6. Once done, you will have to pick the storage size you want to allot to GalliumOS. This is similar to how you set up and configure the in-built Linux container of Chromebooks. You’ll be needing at least 3 GB of free space for the operating system at hand. Thankfully, this is nowhere near a lot, so enter whatever size is workable for you and press the “Enter” key. This will further the installation.
7. As soon as that last step concludes, your Chromebook will undergo a restart. When it turns back on, it’ll show you that the system is repairing itself. Please wait for this step to conclude and let the device turn on by itself. The time taken here will depend on the specifications your Chromebook is packing, especially those of the hard drive one.
8. You’re almost at the end of the process now. When Chrome OS turns back on, you’ll head straight back to the Crosh terminal and enter the following command. This is the second phase out of chrx’s two-phase strategy. You’ll now begin to install GalliumOS after having your storage size partitioned and specified.
cd ; curl -Os https://chrx.org/go && sh go
9. The last step will finally install the Linux-based operating system on your Chromebook. All you have to do now is turn off the device and switch it back on. All you have to do when it’s at the boot screen is press the “Ctrl” and “L” keys together to boot GalliumOS. The same will go for any other operating system that you’ve installed in place of the latter.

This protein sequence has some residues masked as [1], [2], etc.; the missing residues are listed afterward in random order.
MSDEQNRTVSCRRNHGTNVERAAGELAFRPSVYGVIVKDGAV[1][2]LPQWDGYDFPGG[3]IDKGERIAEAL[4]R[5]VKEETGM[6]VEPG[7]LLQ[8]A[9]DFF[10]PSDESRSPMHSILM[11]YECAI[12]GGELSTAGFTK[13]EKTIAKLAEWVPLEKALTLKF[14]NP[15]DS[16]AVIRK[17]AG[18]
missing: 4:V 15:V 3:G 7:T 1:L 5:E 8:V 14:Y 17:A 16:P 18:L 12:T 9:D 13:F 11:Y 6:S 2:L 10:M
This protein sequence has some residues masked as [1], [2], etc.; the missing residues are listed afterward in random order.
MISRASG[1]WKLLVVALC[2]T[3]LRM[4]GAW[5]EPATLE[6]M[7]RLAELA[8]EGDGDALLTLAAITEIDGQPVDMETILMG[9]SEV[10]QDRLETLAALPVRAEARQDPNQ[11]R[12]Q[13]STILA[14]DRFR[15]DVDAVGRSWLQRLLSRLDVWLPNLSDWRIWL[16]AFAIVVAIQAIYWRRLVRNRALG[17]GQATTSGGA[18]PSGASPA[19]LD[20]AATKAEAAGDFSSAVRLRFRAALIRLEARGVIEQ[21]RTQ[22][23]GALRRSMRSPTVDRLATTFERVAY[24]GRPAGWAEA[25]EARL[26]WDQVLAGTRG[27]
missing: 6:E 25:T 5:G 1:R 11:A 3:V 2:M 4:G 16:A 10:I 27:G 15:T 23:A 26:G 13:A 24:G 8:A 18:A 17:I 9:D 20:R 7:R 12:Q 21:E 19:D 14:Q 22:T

That’s about it for using chrx to set up and configure Linux on your Chromebook! You’ve successfully booted GalliumOS on your device now, and it’s only a matter of time before you get used to this exceptionally convenient operating system. So take a deep dive into it right away and see how it differs from Chrome OS and other traditional software.
Chromebooks can house different operating systems thanks to the open-source software it’s built upon. You can get Windows 10 and even Windows 11 to work on these slick machines, not to mention Cloud Ready, Kali Linux, and Ubuntu. The scenario has been this way for many years now, but Chrome OS is now at an advanced stage where it already comprises an in-built Linux container with official Steam support incoming sometime shortly.
That leaves those devices out that do not have the Google Play Store nor the Linux subOS. Quite fortunately, the Chrome OS developer shell that’s also known as Crosh can help install different Linux distros even if you have an exceedingly outdated Chromebook. In this article, we have talked about just that, and it’s worth trying out both of them to come to a definite conclusion yourself.
GalliumOS and Crouton both have pros and cons, so we leave it up to you to decide which one to go for. That said, we’ve now reached the end of this write-up. Have a great time with your reinvigorated Chromebook!